It's late (in BC, Canada anyhow) so I haven't checked the threads you mention; excuse me if I repeat everything that's there.
My understanding is that scavo is intended to replicate the effect created in glass that has been in the ground some time (old Roman glass found by archaelogists). (I think that scavo means something to do with digging in Italian.) According to the techniques described on the Loschs site, "scavo is created when the hot surface of a vessel is treated with ash, metal salts or fine sand." A residue is left on the surface of the glass. Corroso is "where acid is placed on the finished surface of the vessel to create a corroded surface."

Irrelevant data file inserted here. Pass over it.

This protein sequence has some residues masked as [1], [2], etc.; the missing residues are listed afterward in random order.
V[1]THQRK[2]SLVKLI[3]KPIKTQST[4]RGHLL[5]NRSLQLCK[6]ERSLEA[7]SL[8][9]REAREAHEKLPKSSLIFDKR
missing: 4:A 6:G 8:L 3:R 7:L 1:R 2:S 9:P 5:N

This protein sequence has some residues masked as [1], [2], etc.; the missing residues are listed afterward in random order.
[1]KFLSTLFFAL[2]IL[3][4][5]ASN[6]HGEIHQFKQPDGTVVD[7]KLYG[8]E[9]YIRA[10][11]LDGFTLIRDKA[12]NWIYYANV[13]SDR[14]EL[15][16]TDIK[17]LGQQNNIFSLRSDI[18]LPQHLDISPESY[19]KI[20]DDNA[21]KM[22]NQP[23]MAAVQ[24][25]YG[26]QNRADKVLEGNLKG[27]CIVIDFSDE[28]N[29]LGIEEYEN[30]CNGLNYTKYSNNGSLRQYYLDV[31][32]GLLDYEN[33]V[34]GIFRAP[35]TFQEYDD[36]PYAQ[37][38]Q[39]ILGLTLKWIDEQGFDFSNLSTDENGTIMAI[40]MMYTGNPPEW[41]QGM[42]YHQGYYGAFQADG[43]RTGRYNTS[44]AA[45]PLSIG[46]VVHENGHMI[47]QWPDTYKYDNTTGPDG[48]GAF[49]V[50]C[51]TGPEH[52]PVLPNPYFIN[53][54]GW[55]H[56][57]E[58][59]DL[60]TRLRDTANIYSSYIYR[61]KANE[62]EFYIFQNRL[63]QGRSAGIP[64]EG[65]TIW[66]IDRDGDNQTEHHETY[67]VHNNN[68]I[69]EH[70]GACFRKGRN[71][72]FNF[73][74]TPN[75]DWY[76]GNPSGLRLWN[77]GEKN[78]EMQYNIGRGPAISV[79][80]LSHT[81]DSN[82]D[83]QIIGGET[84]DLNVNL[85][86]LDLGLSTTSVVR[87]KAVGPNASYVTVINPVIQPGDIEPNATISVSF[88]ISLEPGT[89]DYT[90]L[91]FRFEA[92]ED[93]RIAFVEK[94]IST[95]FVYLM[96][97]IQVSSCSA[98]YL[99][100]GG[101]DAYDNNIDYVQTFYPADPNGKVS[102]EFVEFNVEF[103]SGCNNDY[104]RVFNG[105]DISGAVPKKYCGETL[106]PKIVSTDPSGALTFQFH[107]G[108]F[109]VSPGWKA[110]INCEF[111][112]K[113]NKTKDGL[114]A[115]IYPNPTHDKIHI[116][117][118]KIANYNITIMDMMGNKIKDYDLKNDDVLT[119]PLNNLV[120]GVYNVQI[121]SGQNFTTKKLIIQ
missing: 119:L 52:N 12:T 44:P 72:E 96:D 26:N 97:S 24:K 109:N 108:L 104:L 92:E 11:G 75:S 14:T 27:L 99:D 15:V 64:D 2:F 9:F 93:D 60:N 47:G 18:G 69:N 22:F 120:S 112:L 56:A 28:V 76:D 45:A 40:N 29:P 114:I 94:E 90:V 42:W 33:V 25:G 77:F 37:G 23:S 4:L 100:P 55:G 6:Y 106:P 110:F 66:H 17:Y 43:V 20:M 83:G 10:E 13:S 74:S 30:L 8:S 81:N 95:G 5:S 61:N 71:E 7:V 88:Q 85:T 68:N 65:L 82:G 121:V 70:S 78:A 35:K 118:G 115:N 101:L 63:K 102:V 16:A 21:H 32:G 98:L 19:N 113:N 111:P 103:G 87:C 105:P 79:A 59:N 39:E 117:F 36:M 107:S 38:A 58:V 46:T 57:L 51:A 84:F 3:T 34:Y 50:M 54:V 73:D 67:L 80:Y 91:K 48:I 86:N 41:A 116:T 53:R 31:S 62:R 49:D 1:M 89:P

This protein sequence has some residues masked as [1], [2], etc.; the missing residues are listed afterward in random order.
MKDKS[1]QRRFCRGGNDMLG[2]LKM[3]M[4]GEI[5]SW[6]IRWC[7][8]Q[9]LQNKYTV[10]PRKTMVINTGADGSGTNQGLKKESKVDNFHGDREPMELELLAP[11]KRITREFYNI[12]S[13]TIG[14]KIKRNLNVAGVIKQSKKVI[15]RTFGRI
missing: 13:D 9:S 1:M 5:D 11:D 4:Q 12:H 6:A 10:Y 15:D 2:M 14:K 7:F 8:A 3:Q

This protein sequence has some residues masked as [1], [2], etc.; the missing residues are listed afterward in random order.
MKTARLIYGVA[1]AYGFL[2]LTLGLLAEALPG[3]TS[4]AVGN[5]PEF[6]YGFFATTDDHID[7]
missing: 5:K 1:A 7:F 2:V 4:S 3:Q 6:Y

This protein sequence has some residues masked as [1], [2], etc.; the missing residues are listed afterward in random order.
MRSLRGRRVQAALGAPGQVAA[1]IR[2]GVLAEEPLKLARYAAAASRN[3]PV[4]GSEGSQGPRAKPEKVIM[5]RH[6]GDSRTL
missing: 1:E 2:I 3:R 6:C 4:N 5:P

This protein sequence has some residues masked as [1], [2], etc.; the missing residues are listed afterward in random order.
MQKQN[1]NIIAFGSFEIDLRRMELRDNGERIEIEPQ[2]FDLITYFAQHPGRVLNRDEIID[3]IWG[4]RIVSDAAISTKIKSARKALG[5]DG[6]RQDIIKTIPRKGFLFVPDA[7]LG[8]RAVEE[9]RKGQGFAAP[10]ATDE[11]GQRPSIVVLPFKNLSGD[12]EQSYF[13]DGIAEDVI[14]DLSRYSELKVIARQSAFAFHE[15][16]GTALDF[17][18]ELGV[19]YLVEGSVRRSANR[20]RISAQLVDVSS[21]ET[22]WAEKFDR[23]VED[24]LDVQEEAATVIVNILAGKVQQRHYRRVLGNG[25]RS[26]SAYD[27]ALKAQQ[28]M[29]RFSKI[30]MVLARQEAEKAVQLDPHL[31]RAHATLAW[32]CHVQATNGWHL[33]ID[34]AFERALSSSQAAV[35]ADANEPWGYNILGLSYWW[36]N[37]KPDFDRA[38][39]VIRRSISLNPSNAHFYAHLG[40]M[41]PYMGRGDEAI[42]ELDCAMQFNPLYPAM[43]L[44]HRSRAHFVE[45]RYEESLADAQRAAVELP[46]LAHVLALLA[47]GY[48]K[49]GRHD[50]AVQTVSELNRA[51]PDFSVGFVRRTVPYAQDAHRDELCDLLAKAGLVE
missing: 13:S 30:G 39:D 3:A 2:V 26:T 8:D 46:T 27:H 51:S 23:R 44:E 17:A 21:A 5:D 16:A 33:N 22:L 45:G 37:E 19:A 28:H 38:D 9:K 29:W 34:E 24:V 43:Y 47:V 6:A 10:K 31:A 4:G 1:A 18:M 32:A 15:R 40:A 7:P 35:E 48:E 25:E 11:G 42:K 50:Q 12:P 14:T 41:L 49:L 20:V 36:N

Those descriptions certainly fit the glass I've got. I have a blue scavo vase marked "Cenedese" that is matte and has dirty black streaks. I also have what I think is a Seguso corroso bowl (with a Saks 5th Avenue label). Clearly, the acid has dissolved the surface of the glass to different extents at different points. I think I remember reading that corroso could also involve waxing parts of the vase to accentuate the effect.
I've also seen scavo being used by modern studio artists, Rik Allen in the States for one. His scavo leaves the glass with a pitted effect, which looks quite different from Murano scavo. If he didn't name it scavo, I'd think it was a form of corroso. This is also true of another couple of artists' work I've seen.
Your glass looks like scavo to me, although I' can't be totally certain just from looking at the pictures. I can't remember ever seeing scavo in those colours or shapes.